Our crochet for beginners instruction will introduce you to reading graphical crochet charts. Very often people who are accustomed to follow crochet patterns described in words or abbreviations run far away once they see a pattern presented graphically. :-)
Meanwhile, majority of people are visual learners. They get much more information if they can see something with their own eyes instead of reading or listening someone's information without seeing a process. Especially when we are talking about crochet for beginner level of mastery.
That's what graphical charts are for. They give you a chance to VISUALIZE a pattern BEFORE it is ready. Is it really easy to understand how to read crochet charts? They say that the shortest is the road you know. Let's make the graphical charts "the road we know."
To make our learning crochet for beginners curve easier, we are going to consider a pattern which looks pretty complicated from the first glance, but is designed of three basic crochet stitches only: chain, single crochet, and double crochet (US).
To show them on the chart, we use International Crochet Symbols.
Our pattern has 12 rows to crochet. Let's follow them step by step. Each row is shown in a different color. At the end of each row we make a turning chain to go to the next row. Number of chains in a turning chain depends on the type of stitch in the next row. One chain for single crochet, three for double crochet.
Turning chain becomes the first stitch of the next row once you turn your work 180 degrees in order to begin next row. Read the chart starting from the bottom. This is where the very first row always located. Follow a pattern in the direction shown for each row. Odd rows from right to left, even rows from left to right.
Not always a chart has number of rows marked and direction of crocheting shown. In this case look for the turning chain. It always shows the beginning of the row it belongs to.
Patterns begins from the foundation chain. Since our 1st row has double crochets (dc) in it, number of chains in the foundation chain is equal to the number of stitches in the first row PLUS THREE chains (35st+3st=38st). To be safe, you can make more chains (any extra chains can be easily eliminated later).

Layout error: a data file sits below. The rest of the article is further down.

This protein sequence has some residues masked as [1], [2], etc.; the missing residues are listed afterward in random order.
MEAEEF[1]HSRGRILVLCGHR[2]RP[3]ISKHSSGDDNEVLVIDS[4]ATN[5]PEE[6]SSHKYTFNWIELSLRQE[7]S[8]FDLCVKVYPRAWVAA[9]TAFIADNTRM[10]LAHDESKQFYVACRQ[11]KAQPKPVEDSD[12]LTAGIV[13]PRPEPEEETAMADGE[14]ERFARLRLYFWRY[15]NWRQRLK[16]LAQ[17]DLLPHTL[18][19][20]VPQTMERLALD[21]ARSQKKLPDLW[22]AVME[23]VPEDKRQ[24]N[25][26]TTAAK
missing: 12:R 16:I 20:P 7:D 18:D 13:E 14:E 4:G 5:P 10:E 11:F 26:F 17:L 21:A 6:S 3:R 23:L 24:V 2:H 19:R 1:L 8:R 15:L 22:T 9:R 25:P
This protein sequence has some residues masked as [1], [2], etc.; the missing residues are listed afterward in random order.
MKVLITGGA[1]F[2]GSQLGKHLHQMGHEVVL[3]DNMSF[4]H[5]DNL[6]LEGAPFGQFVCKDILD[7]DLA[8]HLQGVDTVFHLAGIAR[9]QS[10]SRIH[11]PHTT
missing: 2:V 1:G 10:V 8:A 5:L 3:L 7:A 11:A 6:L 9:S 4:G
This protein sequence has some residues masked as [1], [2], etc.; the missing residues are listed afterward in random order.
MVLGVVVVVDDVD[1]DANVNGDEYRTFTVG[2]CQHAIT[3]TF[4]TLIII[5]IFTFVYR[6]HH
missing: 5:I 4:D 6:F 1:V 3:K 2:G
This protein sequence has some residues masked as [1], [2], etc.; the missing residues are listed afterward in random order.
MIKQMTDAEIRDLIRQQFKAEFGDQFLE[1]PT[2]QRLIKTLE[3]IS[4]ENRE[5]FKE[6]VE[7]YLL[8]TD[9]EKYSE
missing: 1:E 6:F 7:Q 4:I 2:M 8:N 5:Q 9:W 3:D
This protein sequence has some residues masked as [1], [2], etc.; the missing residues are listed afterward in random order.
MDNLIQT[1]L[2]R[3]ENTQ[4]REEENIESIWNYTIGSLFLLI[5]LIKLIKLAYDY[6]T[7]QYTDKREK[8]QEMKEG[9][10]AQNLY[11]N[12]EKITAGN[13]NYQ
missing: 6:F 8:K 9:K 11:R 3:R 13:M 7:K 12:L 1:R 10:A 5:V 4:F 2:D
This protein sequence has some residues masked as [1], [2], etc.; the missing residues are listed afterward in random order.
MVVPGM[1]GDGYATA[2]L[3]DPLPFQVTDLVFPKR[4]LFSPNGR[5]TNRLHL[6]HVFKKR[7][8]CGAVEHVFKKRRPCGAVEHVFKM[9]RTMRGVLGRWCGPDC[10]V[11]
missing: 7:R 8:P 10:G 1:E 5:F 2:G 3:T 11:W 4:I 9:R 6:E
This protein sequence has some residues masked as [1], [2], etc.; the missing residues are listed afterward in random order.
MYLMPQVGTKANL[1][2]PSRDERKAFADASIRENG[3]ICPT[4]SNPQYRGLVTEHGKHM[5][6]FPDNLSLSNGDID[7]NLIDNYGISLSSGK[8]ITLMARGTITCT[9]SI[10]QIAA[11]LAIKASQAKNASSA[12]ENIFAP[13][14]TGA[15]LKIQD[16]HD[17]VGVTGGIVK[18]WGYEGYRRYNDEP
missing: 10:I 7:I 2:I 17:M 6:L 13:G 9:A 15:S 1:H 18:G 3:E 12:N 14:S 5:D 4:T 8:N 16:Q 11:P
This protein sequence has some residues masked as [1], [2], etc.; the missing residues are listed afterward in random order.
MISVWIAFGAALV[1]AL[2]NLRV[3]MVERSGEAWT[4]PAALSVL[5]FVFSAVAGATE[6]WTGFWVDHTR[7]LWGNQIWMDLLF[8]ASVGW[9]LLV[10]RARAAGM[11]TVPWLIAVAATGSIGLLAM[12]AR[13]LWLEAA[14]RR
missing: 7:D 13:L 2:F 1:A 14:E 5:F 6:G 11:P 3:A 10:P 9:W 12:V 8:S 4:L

Row 1. 35 double crochets (dc) into the foundation chain . First stitch goes into the 4-th chain after the hook. Now you have 36 stitches in the 1st row. At the end 3 turning chains (counted as first stitch for the 2nd row).
Row 2. *1 dc in the 1st stitch, ch 1, skip 1 st,* pattern between * and* repeat 7 more times, 2dc, *ch1 ,skip 1 st, 1 dc,* pattern between * and* repeat 7 more times, 1 dc, 3 turning chains(counted as first stitch for the 3rd row)
Row 3. Repeat 1st row: 1 dc in each stitch of the second row.36 stitches total.
Row 4. 9
dc, ch 8, skip 3 dc, 10 dc, ch 8, skip 3 dc, 10 dc. 3 turning chains
(counted as first stitch for the 5th row). Sometimes instead of showing
chains, designers just show an arch and a digit for the number of
Row 5. Ch 2, skip 2 dc, 4 dc, ch4, skip 3 dc, 2 single crochet (sc) under arch of 8 chains of the previous row, ch4, skip 3 dc, 4 dc. Follow the chart to the end of the row. 3 turning chains (counted as first stitch for the 6th row).
Row 6. Ch 2, skip 2 stitches, 1 dc, ch4, 6 sc: 2 sc under arch of 4 st, 2sc into 2 sc, 2 sc under arch, ch 8, follow the pattern to the end of the row. 3 turning chains (counted as first stitch for the 7th row).
Row 7. Ch2, skip 2 stitches, 4 dc: 1st into dc, 3 under arch, ch 4, skip 2 sc of the previous row, 2 sc into 3rd and 4th sc, ch 4, skip 4 stitches, 4 dc under arch of 8 ch, ch 4, skip 4 stitches. Continue to the end of the row. 3 turning chains (counted as first stitch for the 8th row).
Row 8. 9 dc: 2dc under arch of 2 chains, 4 dc into dc, 3dc under chain of 4 ch,ch 3 , 10 dc: 3dc under arch of 4ch, 4 dc into 4 dc, 3dc under arch of 4ch,ch 3, 10 dc: 3dc under chain of 4, 4 dc into dc, 2 dc under chain of 2, 1 dc into turning chain.
Next row consists of single crochets which are lower that dc. Hence, 1 turning chain at the end of the 8th row (counted as first stitch for the 9th row).
Row 9. 35 sc. Together with 1 turning ch from the previous row we have 36 st in row 9. 1 turning chain at the end (counted as first stitch for the 10th row).
Row 10. 1 sc,* ch 5, skip 3 ch, 1 sc.* Pattern between * and * repeat 3 more times. 1 sc, * ch 5, skip 3 ch, 1 sc.* Pattern between * and * repeat 3 more times, 1 sc.
3 turning chains (counted as first stitch for the 11th row).
Row 11.*Ch 1, 3 dc INTO the 3rd chain of the 5 ch arch.* Pattern between * and * repeat 3 more times, Ch 2.
* 3 dc INTO the 3rd chain of the 5 ch arch, ch 1* Pattern between * and * repeat 3 more times,1 dc, 3 turning chains (counted as first stitch for the 12th row)
Another way to crochet a pattern is a crochet in round method. In order to begin crocheting in rounds our foundation chain has to be turned into a ring. After that all stitches of the pattern will be located AROUND that ring.
Very often it is pretty difficult to make an adequate word or
abbreviation descriptions for design based on crocheting in round
methods. For crochet for beginners level life becomes much easier -:)
if you use graphical charts to present your design.
Our next crochet for beginners instruction is about crocheting in rounds. Let's consider how to read charts while we work with crochet in rounds type of projects.